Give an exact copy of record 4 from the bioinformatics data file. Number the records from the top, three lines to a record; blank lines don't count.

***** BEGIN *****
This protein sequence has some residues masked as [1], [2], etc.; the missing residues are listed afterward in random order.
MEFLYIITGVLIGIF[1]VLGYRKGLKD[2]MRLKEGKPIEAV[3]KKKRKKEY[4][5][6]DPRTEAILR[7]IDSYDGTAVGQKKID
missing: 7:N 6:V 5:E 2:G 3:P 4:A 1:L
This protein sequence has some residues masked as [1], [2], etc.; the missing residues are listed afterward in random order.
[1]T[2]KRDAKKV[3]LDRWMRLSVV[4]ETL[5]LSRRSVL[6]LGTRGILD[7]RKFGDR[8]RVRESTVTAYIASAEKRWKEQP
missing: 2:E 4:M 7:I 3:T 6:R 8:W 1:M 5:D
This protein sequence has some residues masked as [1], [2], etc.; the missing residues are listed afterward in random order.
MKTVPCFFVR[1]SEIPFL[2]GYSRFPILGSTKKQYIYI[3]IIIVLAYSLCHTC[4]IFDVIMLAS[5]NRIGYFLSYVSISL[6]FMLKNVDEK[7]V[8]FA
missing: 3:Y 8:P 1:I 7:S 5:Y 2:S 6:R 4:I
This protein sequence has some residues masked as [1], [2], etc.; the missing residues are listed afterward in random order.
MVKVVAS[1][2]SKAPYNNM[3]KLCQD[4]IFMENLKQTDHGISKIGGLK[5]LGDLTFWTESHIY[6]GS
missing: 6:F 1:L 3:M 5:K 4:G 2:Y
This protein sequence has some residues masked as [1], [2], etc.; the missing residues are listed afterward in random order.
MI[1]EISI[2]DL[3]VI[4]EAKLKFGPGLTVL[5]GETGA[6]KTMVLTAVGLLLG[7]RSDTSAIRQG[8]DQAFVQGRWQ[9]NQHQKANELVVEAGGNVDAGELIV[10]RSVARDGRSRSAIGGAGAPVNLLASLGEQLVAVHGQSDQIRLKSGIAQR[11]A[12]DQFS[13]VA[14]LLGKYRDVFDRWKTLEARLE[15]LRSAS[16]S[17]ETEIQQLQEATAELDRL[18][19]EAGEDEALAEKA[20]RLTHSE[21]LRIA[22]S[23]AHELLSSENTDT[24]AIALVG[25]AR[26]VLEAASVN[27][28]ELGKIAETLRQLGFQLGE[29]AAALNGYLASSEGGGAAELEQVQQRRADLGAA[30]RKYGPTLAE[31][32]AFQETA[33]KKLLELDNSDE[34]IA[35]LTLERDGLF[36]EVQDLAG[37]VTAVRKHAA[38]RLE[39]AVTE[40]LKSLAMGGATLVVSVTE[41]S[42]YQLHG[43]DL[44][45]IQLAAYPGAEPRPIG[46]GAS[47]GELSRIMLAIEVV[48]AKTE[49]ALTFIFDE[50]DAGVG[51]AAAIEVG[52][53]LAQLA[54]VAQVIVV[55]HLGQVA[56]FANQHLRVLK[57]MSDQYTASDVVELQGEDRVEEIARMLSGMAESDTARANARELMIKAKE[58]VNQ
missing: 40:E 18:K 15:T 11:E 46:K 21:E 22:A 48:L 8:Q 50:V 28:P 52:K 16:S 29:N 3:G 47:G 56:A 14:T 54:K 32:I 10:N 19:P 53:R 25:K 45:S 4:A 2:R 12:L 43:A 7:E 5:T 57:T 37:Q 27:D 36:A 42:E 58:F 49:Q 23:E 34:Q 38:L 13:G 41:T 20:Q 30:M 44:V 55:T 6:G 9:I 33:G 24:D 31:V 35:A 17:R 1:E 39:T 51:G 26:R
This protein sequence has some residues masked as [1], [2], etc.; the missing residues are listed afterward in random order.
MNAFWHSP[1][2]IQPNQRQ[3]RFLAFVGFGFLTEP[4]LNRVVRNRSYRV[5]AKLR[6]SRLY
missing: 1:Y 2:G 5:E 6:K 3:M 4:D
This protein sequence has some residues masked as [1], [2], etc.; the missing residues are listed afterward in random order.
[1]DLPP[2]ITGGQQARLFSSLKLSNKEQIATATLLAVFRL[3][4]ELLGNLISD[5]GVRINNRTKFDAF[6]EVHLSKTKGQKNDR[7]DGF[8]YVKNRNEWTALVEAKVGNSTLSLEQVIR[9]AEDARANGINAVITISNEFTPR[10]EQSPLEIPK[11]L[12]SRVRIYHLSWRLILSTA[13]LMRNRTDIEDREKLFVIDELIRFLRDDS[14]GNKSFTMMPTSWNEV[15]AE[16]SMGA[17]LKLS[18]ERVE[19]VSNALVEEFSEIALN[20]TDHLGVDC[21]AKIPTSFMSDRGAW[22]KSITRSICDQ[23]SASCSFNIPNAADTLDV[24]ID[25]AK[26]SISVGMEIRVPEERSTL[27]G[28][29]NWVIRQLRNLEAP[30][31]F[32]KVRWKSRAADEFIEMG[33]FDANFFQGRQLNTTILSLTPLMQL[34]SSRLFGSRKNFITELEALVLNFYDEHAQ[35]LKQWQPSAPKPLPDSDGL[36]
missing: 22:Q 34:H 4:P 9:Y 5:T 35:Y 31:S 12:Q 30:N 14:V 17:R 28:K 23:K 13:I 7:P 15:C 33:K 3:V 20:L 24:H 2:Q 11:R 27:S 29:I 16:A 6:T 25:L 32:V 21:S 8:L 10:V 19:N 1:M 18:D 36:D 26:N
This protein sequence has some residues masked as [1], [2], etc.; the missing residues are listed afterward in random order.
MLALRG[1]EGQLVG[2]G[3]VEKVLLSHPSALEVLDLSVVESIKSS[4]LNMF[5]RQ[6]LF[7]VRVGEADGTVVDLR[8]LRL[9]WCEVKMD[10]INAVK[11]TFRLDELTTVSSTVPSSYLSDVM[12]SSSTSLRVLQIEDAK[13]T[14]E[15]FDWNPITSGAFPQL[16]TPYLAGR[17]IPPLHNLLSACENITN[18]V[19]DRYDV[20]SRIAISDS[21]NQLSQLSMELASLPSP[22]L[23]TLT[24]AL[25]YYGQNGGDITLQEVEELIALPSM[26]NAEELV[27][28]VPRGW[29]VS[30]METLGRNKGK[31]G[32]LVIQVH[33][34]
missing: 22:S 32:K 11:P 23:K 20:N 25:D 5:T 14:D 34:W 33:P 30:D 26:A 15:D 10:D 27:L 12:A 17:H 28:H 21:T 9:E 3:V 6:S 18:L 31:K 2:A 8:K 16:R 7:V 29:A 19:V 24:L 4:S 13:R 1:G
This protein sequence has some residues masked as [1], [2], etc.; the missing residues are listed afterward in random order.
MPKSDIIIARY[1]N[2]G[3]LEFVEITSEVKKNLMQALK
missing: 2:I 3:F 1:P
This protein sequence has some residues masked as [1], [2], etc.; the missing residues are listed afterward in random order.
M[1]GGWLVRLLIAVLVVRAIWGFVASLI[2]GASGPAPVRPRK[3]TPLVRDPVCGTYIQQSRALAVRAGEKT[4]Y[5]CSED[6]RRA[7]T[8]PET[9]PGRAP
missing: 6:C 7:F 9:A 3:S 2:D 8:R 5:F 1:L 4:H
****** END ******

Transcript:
This protein sequence has some residues masked as [1], [2], etc.; the missing residues are listed afterward in random order.
MVKVVAS[1][2]SKAPYNNM[3]KLCQD[4]IFMENLKQTDHGISKIGGLK[5]LGDLTFWTESHIY[6]GS
missing: 6:F 1:L 3:M 5:K 4:G 2:Y